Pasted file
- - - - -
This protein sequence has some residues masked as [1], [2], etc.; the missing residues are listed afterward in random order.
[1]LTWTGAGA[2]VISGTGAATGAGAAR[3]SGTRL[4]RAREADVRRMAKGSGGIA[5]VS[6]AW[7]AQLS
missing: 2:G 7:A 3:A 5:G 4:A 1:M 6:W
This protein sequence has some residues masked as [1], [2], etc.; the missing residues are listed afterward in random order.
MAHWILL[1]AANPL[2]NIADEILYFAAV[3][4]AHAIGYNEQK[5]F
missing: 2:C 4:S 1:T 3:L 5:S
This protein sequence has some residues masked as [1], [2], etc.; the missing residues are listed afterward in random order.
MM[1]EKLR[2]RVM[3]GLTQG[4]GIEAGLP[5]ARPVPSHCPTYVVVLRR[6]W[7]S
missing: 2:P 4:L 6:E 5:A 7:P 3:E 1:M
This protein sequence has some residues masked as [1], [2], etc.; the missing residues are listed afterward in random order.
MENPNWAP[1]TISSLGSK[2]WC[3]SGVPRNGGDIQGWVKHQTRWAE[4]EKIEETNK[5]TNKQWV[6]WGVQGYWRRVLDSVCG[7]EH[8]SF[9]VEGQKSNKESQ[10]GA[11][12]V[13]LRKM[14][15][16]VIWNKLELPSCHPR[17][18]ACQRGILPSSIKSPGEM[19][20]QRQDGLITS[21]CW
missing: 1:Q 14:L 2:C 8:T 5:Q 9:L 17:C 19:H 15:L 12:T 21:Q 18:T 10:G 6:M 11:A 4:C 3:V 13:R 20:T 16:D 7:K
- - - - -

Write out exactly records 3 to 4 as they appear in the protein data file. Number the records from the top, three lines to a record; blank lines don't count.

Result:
This protein sequence has some residues masked as [1], [2], etc.; the missing residues are listed afterward in random order.
MM[1]EKLR[2]RVM[3]GLTQG[4]GIEAGLP[5]ARPVPSHCPTYVVVLRR[6]W[7]S
missing: 2:P 4:L 6:E 5:A 7:P 3:E 1:M
This protein sequence has some residues masked as [1], [2], etc.; the missing residues are listed afterward in random order.
MENPNWAP[1]TISSLGSK[2]WC[3]SGVPRNGGDIQGWVKHQTRWAE[4]EKIEETNK[5]TNKQWV[6]WGVQGYWRRVLDSVCG[7]EH[8]SF[9]VEGQKSNKESQ[10]GA[11][12]V[13]LRKM[14][15][16]VIWNKLELPSCHPR[17][18]ACQRGILPSSIKSPGEM[19][20]QRQDGLITS[21]CW
missing: 1:Q 14:L 2:C 8:T 5:Q 9:L 17:C 19:H 15:L 12:T 21:Q 18:T 10:G 6:M 11:A 4:C 3:V 13:R 20:T 16:D 7:K